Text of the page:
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Disaster Averted in Virginia Oil Spill, But Oil Spills Remain a Serious Problem

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The world watched in horror and frustration as 4.9 million barrels of oil spilled into the Gulf of Mexico on April 20, 2010, after an explosion occurred on a drilling rig, the Deepwater Horizon. The rig was licensed to BP. Eleven workers were killed in the explosion and the spill had devastating effects on marine life and the fishing industry in the Gulf. But the long-term prognosis for the Gulf could be even more devastating. While the oil has stopped leaking and the well has effectively been plugged, the cleanup efforts are far from finished and the full impact of the spill on marine life and the fishing industry in the Gulf are still unknown. But what is clear is that the damage in the Gulf has made the public acutely aware of the dangers associated with oil spills. That is why news of a recent oil spill in Virginia, although not nearly of the same magnitude as the Gulf spill, should not be overlooked.

On October 5, 2010, S.E.A. Solutions, a ship-dismantling facility, was cutting up a container ship for the steel and pumping oil toward the stern when oil leaked from the remaining piece of the ship into the cove at the facility. The Coast Guard later located the spill on the southern branch of the Elizabeth River and removed 1,000 gallons from the water and the vessel. However, an undetermined amount of oily waste and debris remained aboard the vessel. A cleanup process is underway using vacuum trucks to recover the oil. It was also revealed that S.E.A. had previously been fined for dismantling ships without a state permit and was the site of two barge fires this past summer.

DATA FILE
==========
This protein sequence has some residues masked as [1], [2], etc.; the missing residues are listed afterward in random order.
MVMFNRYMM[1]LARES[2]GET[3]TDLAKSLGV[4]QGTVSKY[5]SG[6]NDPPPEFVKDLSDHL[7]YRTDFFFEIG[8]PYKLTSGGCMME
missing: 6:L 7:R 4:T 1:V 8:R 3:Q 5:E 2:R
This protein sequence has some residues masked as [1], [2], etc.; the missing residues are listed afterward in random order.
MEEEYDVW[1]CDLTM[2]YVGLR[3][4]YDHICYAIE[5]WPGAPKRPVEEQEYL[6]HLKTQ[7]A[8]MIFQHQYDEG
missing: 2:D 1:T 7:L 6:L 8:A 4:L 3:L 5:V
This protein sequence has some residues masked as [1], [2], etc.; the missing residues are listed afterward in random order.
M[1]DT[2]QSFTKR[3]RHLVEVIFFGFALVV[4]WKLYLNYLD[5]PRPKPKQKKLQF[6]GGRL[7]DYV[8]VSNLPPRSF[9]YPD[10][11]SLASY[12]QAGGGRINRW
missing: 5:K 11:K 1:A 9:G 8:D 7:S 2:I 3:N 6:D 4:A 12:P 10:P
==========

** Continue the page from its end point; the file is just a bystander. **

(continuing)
While the Virginia oil spill was contained quickly, the cleanup process for the Gulf spill was much more time-consuming. The first attempt to contain the oil spill did not occur until almost three weeks after the explosion. That attempt, which involved a “containment dome,” was unsuccessful. Another attempt three weeks later, a “top kill” maneuver, was also unsuccessful. In fact, it was not until the “static kill” procedure, on August 4, that BP was successfully able to pump mud into the capped well and push the oil back further below the ocean floor.

After the oil spill in the Gulf, authorities cannot afford to take any oil spill lightly. The long-lasting effects of the Gulf oil spill remain to be seen, but it is clear that implementing more extensive precautions is pivotal to preventing future devastation. The response to the Elizabeth River oil spill was quick and appears to have been effective in containing potential damage. Yet, while containing oil spills is crucial, implementing procedures to avoid spills altogether should be a nationwide priority.